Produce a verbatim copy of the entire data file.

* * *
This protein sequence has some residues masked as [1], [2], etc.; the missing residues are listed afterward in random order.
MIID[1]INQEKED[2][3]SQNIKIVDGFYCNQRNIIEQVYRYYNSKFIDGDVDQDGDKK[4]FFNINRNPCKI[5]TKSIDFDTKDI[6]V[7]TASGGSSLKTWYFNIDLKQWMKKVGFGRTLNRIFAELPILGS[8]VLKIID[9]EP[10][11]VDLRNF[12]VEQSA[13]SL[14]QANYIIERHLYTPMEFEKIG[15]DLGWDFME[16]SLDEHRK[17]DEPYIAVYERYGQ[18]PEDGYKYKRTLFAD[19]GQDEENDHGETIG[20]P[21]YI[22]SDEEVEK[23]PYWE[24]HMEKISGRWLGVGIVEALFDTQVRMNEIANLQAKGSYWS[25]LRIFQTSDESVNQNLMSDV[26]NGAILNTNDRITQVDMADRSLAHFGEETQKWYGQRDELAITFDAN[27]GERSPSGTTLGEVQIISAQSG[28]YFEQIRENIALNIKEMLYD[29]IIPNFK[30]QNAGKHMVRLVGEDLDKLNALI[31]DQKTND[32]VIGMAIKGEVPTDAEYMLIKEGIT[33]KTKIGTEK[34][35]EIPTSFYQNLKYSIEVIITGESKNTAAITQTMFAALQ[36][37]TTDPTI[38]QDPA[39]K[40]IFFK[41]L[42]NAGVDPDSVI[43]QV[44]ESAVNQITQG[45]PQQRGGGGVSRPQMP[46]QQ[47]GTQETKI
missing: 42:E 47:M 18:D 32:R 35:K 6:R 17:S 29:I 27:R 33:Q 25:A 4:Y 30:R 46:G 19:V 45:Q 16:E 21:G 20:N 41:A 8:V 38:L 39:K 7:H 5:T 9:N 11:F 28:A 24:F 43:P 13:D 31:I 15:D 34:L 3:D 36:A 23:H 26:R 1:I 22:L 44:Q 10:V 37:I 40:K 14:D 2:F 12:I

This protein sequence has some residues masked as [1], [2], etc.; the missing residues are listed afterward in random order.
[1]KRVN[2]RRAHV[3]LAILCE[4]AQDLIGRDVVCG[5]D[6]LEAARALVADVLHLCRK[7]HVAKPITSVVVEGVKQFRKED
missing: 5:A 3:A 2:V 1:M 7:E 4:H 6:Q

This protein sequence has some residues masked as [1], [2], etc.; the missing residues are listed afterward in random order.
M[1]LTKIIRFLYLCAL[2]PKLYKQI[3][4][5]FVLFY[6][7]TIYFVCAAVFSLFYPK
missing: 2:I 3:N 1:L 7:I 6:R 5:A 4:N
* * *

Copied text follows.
This protein sequence has some residues masked as [1], [2], etc.; the missing residues are listed afterward in random order.
MIID[1]INQEKED[2][3]SQNIKIVDGFYCNQRNIIEQVYRYYNSKFIDGDVDQDGDKK[4]FFNINRNPCKI[5]TKSIDFDTKDI[6]V[7]TASGGSSLKTWYFNIDLKQWMKKVGFGRTLNRIFAELPILGS[8]VLKIID[9]EP[10][11]VDLRNF[12]VEQSA[13]SL[14]QANYIIERHLYTPMEFEKIG[15]DLGWDFME[16]SLDEHRK[17]DEPYIAVYERYGQ[18]PEDGYKYKRTLFAD[19]GQDEENDHGETIG[20]P[21]YI[22]SDEEVEK[23]PYWE[24]HMEKISGRWLGVGIVEALFDTQVRMNEIANLQAKGSYWS[25]LRIFQTSDESVNQNLMSDV[26]NGAILNTNDRITQVDMADRSLAHFGEETQKWYGQRDELAITFDAN[27]GERSPSGTTLGEVQIISAQSG[28]YFEQIRENIALNIKEMLYD[29]IIPNFK[30]QNAGKHMVRLVGEDLDKLNALI[31]DQKTND[32]VIGMAIKGEVPTDAEYMLIKEGIT[33]KTKIGTEK[34][35]EIPTSFYQNLKYSIEVIITGESKNTAAITQTMFAALQ[36][37]TTDPTI[38]QDPA[39]K[40]IFFK[41]L[42]NAGVDPDSVI[43]QV[44]ESAVNQITQG[45]PQQRGGGGVSRPQMP[46]QQ[47]GTQETKI
missing: 42:E 47:M 18:D 32:R 35:K 6:R 17:S 29:I 27:R 33:Q 25:A 4:Y 30:R 46:G 19:V 45:Q 16:E 21:G 20:N 41:A 8:V 38:L 39:K 7:H 5:T 9:N 11:F 28:A 24:F 43:P 13:D 31:I 15:D 34:L 3:D 36:A 23:H 26:R 1:I 22:L 44:Q 10:V 37:I 40:K 14:D 2:F 12:I

This protein sequence has some residues masked as [1], [2], etc.; the missing residues are listed afterward in random order.
[1]KRVN[2]RRAHV[3]LAILCE[4]AQDLIGRDVVCG[5]D[6]LEAARALVADVLHLCRK[7]HVAKPITSVVVEGVKQFRKED
missing: 5:A 3:A 2:V 1:M 7:E 4:H 6:Q

This protein sequence has some residues masked as [1], [2], etc.; the missing residues are listed afterward in random order.
M[1]LTKIIRFLYLCAL[2]PKLYKQI[3][4][5]FVLFY[6][7]TIYFVCAAVFSLFYPK
missing: 2:I 3:N 1:L 7:I 6:R 5:A 4:N